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Reviewing your progress

  • Overview
  • Exercises


Data drives the best decisions.

Whether it’s a daily stock-take, monthly update or annual report, your team will need data - to check you’re on track and to provide accountability to the people who pay the bills.

The best measures are easy to collect, up-to-date, credible and accurate. The details will be specific to your business and your team, but here are some general guidelines.

Your performance measures shoud be:

  • Easy and cheap to collect
  • Accurate and easy-to-understand
  • Quantifiable - to judge progress
  • Focused on outcomes, processes and inputs

Run the numbers

Car dashboards, thermometers, bank balances. It’s numbers that give us the quickest idea of our circumstances.

So it's essential to get numbers wherever possible to make the best decisions.

Numbers are crucial in outlining the picture. But they don’t tell us what to do next. To make use of them, we have to interpret and make judgements.

Are we above or below where we expected to be? Why? What does the trend look like? What makes you say that? How does it compare with previous experience? Is that relevant?

You are more likely to get your analysis right if you present your data well. Look at trends over time to show normal and abnormal fluctuations. Show moving averages and target levels. Highlight deviant figures for discussion.

In some businesses there is a massive amount of performance information to choose from (eg manufacturing aircraft engines) and in some much less (eg a policy think-tank).

But don’t assume you need fancy IT systems. Logging the number of enquiries you have had this week can involve a check-sheet by the telephone, not expensive customer relations software.

Inputs, processes and outcomes

How do you pinpoint the most important data to collect?

The most important measures reflect your team's goals. If your team manages a nursing home, what is the quality of care your patients are receiving? What is your financial return?

If your team provides an in-house IT service, how quick is your response time and how happy are your customers?

You will also monitor the effectiveness of the processes behind the end results – were people’s rooms cleaned to the agreed standard? What percentage of invoices were sent out on time?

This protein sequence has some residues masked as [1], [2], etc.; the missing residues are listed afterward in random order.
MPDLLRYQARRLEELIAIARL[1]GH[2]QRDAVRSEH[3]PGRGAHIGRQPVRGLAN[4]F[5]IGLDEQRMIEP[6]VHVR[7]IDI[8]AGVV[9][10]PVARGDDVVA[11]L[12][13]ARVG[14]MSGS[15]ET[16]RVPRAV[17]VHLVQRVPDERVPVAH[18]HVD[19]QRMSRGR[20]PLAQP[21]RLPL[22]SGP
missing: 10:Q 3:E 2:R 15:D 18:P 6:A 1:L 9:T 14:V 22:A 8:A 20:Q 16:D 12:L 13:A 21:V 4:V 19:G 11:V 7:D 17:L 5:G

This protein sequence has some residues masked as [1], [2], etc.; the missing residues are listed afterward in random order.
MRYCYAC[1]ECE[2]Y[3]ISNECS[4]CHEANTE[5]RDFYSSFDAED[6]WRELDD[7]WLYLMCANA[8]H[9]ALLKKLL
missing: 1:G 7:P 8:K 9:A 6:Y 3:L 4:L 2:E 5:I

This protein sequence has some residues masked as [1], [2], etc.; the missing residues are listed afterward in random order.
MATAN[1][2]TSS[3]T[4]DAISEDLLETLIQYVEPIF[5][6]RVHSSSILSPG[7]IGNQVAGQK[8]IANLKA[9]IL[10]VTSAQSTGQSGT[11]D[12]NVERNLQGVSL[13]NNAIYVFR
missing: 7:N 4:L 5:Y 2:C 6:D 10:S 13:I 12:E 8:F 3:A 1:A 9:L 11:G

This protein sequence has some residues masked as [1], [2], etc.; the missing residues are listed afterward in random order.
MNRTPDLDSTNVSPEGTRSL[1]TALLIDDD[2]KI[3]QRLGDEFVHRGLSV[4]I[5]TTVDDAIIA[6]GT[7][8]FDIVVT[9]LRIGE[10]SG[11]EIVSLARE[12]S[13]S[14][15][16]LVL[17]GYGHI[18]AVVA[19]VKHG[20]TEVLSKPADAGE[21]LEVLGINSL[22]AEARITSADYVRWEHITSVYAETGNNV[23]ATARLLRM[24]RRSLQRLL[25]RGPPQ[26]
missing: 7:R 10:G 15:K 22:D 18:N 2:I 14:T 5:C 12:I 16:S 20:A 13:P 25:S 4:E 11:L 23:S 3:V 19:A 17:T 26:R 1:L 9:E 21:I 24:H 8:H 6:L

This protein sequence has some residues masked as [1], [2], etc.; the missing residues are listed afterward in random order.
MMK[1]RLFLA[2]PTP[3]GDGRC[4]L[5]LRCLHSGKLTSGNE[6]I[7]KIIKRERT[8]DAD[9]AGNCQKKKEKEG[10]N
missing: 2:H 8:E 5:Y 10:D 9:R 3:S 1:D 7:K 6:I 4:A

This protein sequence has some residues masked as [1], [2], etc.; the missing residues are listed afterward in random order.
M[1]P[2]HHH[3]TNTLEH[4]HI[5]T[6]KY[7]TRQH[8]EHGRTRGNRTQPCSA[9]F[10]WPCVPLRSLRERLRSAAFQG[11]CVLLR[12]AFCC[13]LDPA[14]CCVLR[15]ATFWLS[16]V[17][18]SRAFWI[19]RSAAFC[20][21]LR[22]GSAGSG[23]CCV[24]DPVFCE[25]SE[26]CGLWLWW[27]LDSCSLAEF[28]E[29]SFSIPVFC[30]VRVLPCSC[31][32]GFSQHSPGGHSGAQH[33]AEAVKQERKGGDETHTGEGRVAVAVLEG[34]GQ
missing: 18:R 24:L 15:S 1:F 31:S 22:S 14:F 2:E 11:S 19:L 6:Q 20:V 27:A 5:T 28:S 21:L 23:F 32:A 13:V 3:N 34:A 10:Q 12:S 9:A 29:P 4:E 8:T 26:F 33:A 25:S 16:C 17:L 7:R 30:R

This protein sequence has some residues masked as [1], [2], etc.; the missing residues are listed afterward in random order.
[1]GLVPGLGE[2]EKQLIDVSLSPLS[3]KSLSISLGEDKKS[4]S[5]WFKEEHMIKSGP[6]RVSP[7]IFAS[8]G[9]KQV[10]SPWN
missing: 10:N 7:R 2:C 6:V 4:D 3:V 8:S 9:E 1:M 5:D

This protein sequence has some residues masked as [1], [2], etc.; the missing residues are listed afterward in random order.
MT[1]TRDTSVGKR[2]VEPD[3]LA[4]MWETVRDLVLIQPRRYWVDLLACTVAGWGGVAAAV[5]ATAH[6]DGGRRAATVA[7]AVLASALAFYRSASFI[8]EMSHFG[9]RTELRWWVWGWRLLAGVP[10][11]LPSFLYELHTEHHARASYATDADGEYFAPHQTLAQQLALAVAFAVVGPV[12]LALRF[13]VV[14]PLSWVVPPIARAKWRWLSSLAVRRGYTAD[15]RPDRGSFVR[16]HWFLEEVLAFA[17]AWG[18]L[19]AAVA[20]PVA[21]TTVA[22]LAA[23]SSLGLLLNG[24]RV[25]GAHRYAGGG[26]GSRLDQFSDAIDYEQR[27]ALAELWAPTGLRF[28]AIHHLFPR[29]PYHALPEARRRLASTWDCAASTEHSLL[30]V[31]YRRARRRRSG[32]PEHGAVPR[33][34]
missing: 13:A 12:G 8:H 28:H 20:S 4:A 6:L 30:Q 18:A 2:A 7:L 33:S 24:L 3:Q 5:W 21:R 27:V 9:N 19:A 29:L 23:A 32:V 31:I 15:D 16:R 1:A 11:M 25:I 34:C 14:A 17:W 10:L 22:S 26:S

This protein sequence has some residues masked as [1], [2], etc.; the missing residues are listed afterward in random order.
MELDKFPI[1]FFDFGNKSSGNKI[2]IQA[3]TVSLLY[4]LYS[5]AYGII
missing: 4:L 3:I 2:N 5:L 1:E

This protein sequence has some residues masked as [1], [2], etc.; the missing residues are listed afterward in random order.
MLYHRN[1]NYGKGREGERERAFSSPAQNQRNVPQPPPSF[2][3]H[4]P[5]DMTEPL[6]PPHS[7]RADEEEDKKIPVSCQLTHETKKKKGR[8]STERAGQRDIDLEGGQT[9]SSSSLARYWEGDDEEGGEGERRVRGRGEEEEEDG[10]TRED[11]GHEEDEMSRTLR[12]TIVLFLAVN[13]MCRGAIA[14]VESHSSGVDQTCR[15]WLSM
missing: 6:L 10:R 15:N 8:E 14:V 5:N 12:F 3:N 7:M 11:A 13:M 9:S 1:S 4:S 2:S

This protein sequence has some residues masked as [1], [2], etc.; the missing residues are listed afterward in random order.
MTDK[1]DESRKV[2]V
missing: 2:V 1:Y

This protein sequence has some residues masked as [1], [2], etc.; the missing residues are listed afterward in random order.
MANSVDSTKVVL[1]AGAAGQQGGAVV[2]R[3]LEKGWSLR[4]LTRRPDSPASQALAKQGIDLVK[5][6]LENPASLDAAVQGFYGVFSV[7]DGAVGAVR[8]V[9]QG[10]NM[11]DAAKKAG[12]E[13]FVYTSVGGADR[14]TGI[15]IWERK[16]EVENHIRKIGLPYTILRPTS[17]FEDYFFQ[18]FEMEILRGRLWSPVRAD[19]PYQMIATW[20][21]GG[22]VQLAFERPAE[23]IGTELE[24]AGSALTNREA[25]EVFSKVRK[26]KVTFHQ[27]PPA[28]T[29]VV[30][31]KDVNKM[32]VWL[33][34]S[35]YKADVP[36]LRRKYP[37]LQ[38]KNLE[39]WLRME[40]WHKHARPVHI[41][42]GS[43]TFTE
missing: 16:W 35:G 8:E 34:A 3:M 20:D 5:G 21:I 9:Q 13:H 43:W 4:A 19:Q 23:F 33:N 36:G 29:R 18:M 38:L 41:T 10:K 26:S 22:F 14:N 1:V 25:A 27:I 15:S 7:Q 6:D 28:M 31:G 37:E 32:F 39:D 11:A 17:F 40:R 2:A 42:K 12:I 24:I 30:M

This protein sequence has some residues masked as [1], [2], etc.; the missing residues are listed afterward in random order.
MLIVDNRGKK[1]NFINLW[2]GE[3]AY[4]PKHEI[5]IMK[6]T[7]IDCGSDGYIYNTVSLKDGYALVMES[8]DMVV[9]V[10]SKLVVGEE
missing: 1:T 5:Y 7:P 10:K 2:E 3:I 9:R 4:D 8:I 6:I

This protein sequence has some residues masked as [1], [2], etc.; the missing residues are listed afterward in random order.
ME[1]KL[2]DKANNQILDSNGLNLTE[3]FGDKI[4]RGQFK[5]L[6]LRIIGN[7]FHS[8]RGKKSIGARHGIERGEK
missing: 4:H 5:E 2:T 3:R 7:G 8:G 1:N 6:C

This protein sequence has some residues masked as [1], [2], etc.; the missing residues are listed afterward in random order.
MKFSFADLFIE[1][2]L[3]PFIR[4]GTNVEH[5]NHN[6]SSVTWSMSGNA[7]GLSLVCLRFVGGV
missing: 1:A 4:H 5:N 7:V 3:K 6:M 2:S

And finally your inputs – did you have a full complement of medical staff last month, or was there a high level of absenteeism, and so on.

The input-process-outcome model helps you to prioritise the most important measures (outcomes) and pinpoint the most vulnerable inputs and processes for regular review. A “balanced scorecard” draws together your key outcome measures with the most critical input and process indicators.

You may also systematically pull in external numbers that impact your system and help to explain your results – supply prices for example.

Team discussion on the most important measures of success creates alignment and focus in the team. It is a key part of the whole organisational goal-setting process.

Some problems with numbers

Availability: Suppose the numbers you can easily collect give a “partial” picture of the overall endeavour you are managing (eg school league tables).

People are easily seduced by numbers. Hard data drives out soft (ambiguous, subjective) information even though the soft information may be just as important. You might be concerned that numbers will give the wrong impression externally and get your team to focus on the wrong priorities.

Resistance: Your organisation may resist transparent performance measurement (eg doctors in the NHS). People may cite a blame culture, say that their jobs cannot be measured, or that they don’t have time.

This is a good opportunity to lead by example. Openly publish your own scorecard as an individual and for the team – what are your targets, are you hitting them? Walk the talk - model candid discussion of your results and plans for improvement. And point out the benefits of a transparent measurement culture.

Measurement increases success

What gets measured gets managed, and the evidence points to better results, better teamwork and better communication in organisations that embrace a measurement culture.

Go figure.


Exercise - Clarifying your objectives

Time: 1 hour

The aim of this session is to help you / your team develop your objectives and set ambitious targets - so you, and others, know exactly what you're aiming for!

Exercise - Clarifying team responsibilities

Time: 1 hour

The aim of this exercise is to make sure everyone knows who is responsible for what in the team.

Exercise - Delivering continuous improvement

Time: 2 hours

This exercise helps you to start small to build a team culture of using data to improve you results.